In a nutshell, ‘Green Energy’ utilises natural resources such as sunlight, wind, tides and geothermal heat to provide our daily energy requirement. When ‘Green’, they are all thought to be replenishable and natural. Often, by going back in time, we can see the value of wind power and windmills as modern energy sources. Regardless of this, we are mainly talking about using modern techniques to offer planet friendly and eco-efficient solutions.
The home environment, for example, encompasses a range of energy ideas – including Solar Thermal and Solar Water Heating solutions. Equally there is electricity that is generated through roof-installed panels. Biomass Energy is the next phase, and this involves Fuel, Pellets, Stoves and Boilers burning Wood. What shouldn’t be forgotten is the heat stored in the ground from the Sun – often simply referred to as Ground Source Heat Pumps. Not all ‘Green Energy’ is new – by considering Wind Power and Hydropower we are looking at some of the oldest forms of energy production.
Thermal Energy Systems: By using different technologies, Solar Energy is effectively made up of two types of solar panels. Making hot water from solar energy is the first stage – and is known as Solar Water Heating Collection. Then we have the work of the Photovoltaic Heat Collectors, often called Solar Electrical Panels – which transform solar radiation into electricity. Across the board, Solar Panels should be mounted on a south facing roof, at an angle of 30 degrees away from horizontal – and to some extent away from blocking fruit trees, surrounding buildings and chimneys.
In the UK, Solar Water Power is now one of the most sought after forms of Solar Energy. With the ability to provide almost half the annual need for hot water in the house, Solar Water heating systems are very important. The cost of fitting depends on whether you do it yourself (500 to 1500 pounds) or whether you get a professional fitter – in which case it will cost between 2-5k overall.
Biomass Energy Technology: This term encompasses all forms of natural products – such as plant and animal material. It is extremely useful – in that it can produce a range of power sources, including heat and electricity. It is interesting to note that the UK has some of the largest quantities of Biomass material to generate electricity within Europe. It should be borne in mind that the whole process is designed to produce energy without an impact on CO2. As each tree felled, it is replaced by another. This helps to reduce the overall effect on C02.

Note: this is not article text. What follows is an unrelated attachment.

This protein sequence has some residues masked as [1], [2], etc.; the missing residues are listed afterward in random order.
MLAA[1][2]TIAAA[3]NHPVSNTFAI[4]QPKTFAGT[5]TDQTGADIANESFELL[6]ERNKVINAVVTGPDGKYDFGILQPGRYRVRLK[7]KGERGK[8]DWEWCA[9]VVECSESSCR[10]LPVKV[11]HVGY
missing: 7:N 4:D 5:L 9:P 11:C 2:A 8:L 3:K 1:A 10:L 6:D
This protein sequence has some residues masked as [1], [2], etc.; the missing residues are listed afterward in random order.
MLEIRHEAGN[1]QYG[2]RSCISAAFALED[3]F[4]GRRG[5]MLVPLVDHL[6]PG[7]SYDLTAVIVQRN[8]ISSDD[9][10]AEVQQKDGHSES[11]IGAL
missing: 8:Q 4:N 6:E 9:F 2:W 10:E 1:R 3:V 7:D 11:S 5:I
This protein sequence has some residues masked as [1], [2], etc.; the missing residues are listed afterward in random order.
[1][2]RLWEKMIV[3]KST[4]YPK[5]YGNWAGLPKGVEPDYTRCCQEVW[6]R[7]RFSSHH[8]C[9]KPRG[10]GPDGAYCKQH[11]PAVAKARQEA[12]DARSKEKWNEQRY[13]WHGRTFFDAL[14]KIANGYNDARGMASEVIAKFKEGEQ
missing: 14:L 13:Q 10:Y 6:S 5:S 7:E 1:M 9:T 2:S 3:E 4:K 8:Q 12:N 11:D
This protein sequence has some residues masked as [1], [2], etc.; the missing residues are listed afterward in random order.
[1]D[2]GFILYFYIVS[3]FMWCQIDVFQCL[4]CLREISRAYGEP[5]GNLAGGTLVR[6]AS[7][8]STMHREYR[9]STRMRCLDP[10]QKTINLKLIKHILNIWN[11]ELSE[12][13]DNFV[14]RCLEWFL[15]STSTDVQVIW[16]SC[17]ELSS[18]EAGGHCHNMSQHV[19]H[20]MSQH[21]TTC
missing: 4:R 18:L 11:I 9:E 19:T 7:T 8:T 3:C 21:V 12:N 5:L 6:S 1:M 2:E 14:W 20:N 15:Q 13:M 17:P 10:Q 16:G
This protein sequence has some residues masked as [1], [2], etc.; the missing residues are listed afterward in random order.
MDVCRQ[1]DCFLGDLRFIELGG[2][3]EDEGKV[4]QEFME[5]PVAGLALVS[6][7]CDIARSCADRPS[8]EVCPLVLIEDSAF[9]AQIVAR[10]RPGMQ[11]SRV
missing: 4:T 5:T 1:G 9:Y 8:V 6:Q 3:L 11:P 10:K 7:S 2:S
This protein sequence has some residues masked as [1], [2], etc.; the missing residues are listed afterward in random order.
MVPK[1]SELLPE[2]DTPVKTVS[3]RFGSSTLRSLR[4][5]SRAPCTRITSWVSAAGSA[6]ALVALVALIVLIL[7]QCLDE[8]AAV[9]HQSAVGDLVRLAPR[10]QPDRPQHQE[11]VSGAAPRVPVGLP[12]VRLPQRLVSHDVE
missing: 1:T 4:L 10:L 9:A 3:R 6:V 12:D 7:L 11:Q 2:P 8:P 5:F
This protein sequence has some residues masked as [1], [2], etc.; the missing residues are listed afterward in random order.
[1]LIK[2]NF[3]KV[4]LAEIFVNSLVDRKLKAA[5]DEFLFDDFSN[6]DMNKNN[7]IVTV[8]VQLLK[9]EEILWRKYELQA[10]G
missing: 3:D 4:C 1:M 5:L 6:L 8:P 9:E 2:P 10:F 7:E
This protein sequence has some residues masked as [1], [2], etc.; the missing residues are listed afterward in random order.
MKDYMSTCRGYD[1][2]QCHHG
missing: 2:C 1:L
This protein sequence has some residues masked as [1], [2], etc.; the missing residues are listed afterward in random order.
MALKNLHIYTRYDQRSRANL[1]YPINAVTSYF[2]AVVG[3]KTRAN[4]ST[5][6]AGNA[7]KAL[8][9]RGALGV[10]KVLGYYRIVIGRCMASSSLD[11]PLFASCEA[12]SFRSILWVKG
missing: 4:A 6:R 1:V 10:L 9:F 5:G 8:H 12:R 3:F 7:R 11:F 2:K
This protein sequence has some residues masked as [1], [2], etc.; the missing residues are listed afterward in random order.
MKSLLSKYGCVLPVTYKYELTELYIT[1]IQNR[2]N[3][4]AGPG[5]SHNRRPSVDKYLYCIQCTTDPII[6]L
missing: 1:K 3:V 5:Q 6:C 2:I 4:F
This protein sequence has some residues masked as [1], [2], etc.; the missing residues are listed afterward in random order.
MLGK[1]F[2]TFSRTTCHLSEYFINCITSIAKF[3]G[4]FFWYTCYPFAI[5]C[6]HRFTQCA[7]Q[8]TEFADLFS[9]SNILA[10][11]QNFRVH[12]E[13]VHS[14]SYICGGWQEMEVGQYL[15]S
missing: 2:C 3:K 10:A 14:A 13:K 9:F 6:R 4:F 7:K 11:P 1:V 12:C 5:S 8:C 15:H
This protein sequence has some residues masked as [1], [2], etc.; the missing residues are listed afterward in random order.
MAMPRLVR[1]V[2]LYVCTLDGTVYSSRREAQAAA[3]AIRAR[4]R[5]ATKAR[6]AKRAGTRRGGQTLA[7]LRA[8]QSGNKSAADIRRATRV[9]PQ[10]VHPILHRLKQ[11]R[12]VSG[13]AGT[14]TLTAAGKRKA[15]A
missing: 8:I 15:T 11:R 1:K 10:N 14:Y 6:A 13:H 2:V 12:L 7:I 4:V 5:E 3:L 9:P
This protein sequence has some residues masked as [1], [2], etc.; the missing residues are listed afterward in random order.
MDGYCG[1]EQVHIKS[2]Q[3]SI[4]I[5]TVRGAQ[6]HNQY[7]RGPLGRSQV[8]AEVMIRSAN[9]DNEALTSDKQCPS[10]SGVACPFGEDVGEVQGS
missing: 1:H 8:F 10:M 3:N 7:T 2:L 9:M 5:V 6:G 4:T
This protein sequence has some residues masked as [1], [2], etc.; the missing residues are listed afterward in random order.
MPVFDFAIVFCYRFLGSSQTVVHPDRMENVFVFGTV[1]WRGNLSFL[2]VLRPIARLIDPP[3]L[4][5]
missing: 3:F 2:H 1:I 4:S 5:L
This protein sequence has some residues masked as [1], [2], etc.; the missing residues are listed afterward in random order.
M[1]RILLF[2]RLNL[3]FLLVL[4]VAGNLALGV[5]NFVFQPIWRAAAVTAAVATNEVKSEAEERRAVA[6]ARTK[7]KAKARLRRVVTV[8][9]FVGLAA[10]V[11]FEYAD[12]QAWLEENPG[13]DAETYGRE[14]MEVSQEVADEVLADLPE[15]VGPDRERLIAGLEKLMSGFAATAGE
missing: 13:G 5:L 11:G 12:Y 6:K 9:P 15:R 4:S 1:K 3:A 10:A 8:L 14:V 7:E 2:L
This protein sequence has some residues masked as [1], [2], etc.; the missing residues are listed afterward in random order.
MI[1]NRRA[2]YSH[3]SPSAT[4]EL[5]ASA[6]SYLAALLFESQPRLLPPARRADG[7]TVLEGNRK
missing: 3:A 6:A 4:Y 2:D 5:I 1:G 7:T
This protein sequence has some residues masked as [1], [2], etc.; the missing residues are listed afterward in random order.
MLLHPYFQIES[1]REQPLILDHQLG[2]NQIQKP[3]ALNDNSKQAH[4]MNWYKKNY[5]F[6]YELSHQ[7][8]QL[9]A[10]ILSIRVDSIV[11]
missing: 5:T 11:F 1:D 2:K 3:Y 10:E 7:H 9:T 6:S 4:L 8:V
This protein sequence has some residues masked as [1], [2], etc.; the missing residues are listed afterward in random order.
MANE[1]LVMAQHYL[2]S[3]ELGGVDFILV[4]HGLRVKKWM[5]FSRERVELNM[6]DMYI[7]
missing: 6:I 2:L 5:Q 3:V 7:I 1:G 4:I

Within this field is the need for the use of ‘Energy Crops’, such as fast growing trees, e.g. Willow and Poplar or other entities grown on a Short Rotation Coppice (SRC). Also producing high yields of dry matter are the perennial grasses. Equally significant within this practice sit Municipal and Agricultural waste products. To begin with, Agricultural Waste is often produced as part of the agricultural process overall. However, waste derived from food or wood is another biomass entity – called Municipal Waste.
Geo-Thermal Energy Based Systems – This is primarily the heating of the Earth (mainly from the sun) and can be utilised in electricity and warm water production. In the UK, we are lucky that we can both heat and cool buildings from the ground source temperature of around 12 degrees. These heat pumps do need some power to operate; but for every one unit of energy they use, they generate four units of energy in return. Heat source pump energy can go one step further (by gaining a 100 percent return) if the energy to power them comes from items such as wind turbines or solar electrical panels.
Wind Energy: The use of wind as a source of energy has been going on for thousands of years, especially in milling grain and pumping water. However, in more recent times there’s been the option to recover the energy for its own sake – and deliver this either to a home unit or to the local power grid. The UK is considered as one of the best sources of wind generation within Europe. It is interesting to note that whilst we can produce 10 percent of our entire power requirement from wind power, at present we only produce 1 percent. Instead of producing electricity at a rate of 2-10p per kWh, we could be generating at 2p per kWh. From this, the estimation of the cost recovery period is around 6-9 months overall.
Hydropower is a method that suits the UK energy production system. The field of using moving water to release energy is a very old technique – albeit we now do this in new ways. It is this type of energy production that could meet 2 percent of all the UK’s demand.
The Hydropower process uses a turbine that can convert the energy from one form into another. The important thing is that, without having to rely on water storage, the turbines can generate electricity. It is by using the eroded national distribution systems, that allows for outdated sluices and dams to be used by techniques known as ‘Micro-Hydro’. This smaller form of electrical output has been recently reviewed and could allocate some 200MW of capacity to the UK system. The capital cost of installing a micro-hydro system can run between 200 and 3000 pounds per kW of energy output.
The demand on ‘Green Energy’ continues to develop – in light of the energy demands worldwide. The UK remains one of the main beneficiaries of this technology.
Once again, it is the Electrician and Plumbing trades that are set to capitalise on the domestic installation process. Grants and financial aid is also set to increase within the EEC and the UK – as ‘Green Energy’ gets ever higher status. As a new industry, there are a range of new certificates to gain. To cover both ends, you could consider electrical or plumbing training along with green systems.